Possible triggering injury in UIP

Environmental

  • cigarettes
  • metal dust
  • wood dust

Infection

  • Hep C? 
  • EBV?

Radiation therapy?

44

Prognosis for UIP

  • not good
  • median survival 3 yrs from onset of symptoms

45

treatment for UIP

not responsive to steroids

O2 for quality of life, not prolongation of life

46

Environmental agents that are relevant to ILD

  • smoke
  • asbestos
  • wood dust
  • metal dust
  • silicone

etc...

47

Define ARDS

  • acute respiratory distress syndrome
  • severe diffuse damage to the alveolar-capillary wall
  • clinically, rapid onset of life-threatening respiratory insufficiency

48

What is the etiology of ARDS?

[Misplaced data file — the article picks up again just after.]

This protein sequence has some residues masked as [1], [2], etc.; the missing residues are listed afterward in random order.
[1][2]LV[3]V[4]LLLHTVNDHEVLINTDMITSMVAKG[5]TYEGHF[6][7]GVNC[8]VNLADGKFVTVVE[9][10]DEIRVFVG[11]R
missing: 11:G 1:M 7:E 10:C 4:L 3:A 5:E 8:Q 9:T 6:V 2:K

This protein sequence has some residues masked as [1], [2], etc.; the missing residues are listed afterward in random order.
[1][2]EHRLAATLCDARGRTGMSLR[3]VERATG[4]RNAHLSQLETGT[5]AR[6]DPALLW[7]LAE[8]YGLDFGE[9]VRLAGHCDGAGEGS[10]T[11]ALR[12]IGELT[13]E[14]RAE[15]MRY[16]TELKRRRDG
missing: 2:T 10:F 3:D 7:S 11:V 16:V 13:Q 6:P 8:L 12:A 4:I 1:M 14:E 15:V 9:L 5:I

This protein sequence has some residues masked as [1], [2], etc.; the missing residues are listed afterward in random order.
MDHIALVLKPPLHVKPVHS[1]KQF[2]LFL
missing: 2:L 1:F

Direct injury:

  • infection
  • irritants (e.g. oxygen toxicity)
  • gastric aspiration (infection by anaerobes?)

Systemic conditions

  • septic shock 
  • trauma associated shock

49

What are the phases of ARDS?

  1. The early exudative phase. PMNs in alveoli, hyaline membranes 
  2. The organizing (healing) phase. Type 2 pneumocytes proliferate, collagen deposition, fibroblast proliferation.

50

How does endotoxin cause ARDS?

Induces release of TNF-alpha from alveolar macrophages. Inflammation! 

Edema, neutrophil activation (ROS, proteases, cytokines, complement C5a)

Damage. 

51

Pathology of ARDS (macroscopic and microscopic)

Macroscopic:

  • heavy, dense, red lungs

Microscopic:

  • Early exudative: edema, cell necrosis, hylaine membranes
  • Organization (healing): lots of type 2 pneumocytes, fibrosis tissue

52

Define pneumonia

Generic term denoting inflammation of the pulmonary parenchyma. 

53

Classifications of pneumonia

Can be classified by:

Anatomy:

  • lobar
  • broncholobar
  • interstitial

Clinical